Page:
Prices start at £14,999. Emissions are as low as 106 g/km but there will always be something to pay the government every year with whichever SX4 S-Cross you go for.
The test 1.0-litre Boosterjet SZ-T was £19,499 before options; the 1.4-litre Boosterjet SZ5 Allgrip was £24,199 before options; the 1.6 DDIS SZ-T was £21,429.
All very good, then, from Suzuki…but please can we have a full-size spare wheel? There is not even a space-saver. People do still get punctures, don’t we… only last month in my case.
(Note from Kim: We have been advised by Suzuki that in fact they do offer a space saver spare wheel as an accessory which costs £147 including VAT).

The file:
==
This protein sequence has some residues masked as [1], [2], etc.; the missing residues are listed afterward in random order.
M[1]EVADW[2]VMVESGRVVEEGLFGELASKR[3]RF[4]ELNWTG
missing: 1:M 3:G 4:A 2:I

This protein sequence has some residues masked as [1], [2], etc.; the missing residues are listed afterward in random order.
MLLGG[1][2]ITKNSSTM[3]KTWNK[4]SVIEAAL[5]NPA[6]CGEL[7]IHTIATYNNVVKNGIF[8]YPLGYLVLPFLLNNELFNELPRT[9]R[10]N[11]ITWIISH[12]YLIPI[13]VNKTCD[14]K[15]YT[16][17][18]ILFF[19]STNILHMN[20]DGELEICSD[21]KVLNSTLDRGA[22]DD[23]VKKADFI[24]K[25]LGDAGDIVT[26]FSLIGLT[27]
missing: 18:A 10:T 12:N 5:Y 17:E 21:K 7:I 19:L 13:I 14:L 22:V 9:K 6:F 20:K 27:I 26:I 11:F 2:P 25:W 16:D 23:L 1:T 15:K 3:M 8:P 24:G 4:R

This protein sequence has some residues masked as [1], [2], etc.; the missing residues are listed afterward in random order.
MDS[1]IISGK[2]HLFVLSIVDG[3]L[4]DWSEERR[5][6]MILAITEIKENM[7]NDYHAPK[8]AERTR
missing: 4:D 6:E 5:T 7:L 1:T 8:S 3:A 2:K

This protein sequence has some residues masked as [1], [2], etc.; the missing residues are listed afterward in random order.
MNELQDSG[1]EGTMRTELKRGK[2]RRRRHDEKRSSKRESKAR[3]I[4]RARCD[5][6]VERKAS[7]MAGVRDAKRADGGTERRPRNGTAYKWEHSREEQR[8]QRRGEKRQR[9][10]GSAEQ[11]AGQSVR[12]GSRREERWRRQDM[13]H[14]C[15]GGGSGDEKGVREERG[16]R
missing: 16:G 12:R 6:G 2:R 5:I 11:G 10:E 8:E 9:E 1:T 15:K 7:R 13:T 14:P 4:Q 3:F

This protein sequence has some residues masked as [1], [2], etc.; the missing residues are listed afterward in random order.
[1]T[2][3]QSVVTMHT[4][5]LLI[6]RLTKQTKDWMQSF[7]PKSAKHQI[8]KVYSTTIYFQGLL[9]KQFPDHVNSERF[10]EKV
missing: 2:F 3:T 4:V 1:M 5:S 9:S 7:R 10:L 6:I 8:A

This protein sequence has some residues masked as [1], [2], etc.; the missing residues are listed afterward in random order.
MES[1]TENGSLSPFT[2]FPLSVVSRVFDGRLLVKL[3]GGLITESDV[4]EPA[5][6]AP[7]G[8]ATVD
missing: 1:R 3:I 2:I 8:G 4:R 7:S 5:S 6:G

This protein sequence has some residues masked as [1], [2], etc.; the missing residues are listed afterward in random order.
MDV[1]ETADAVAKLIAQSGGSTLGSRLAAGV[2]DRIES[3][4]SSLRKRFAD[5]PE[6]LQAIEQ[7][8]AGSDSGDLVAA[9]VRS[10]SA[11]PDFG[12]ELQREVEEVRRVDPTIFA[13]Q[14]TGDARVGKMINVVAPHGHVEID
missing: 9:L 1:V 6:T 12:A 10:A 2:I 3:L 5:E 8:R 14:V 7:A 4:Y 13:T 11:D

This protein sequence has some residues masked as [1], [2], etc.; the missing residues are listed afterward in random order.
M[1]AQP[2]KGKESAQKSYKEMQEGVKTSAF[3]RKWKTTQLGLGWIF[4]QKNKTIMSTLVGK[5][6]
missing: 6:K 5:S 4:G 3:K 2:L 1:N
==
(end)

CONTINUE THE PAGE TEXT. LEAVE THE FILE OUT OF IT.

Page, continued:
PLUS, NOW, OUR FULL ROAD TEST…
Kim says: “Following Tom’s ‘First Impressions’ of the new SX4 S-Cross, my full road test on the 1.4 Boosterjet SZ5 ALLGRIP Auto version is now on this website; to read this, please CLICK HERE!”
Wheels-Alive Tech. Spec. in Brief:
Suzuki SX4 S-Cross 1.0 Boosterjet, Prices: From £14,999 to £21,299. (Test car price, before options, £19,499)
Engine: 988cc 12 valve three cylinder.
Transmission: Five speed manual (Optional six speed automatic). Two or Four wheel drive.
Power: 111 PS @ 5,500 rpm.
Torque: 170 Nm (125 lb.ft) @ 2,000 to 3,500 rpm.
Performance (manual, two wheel drive):
0-62 mph: 11.0 sec.
Top speed: 112 mph.
Fuel consumption (manual): Official Combined, 56.4 mpg (on test, 50.6 mpg).
CO2 emissions: 113 g/km.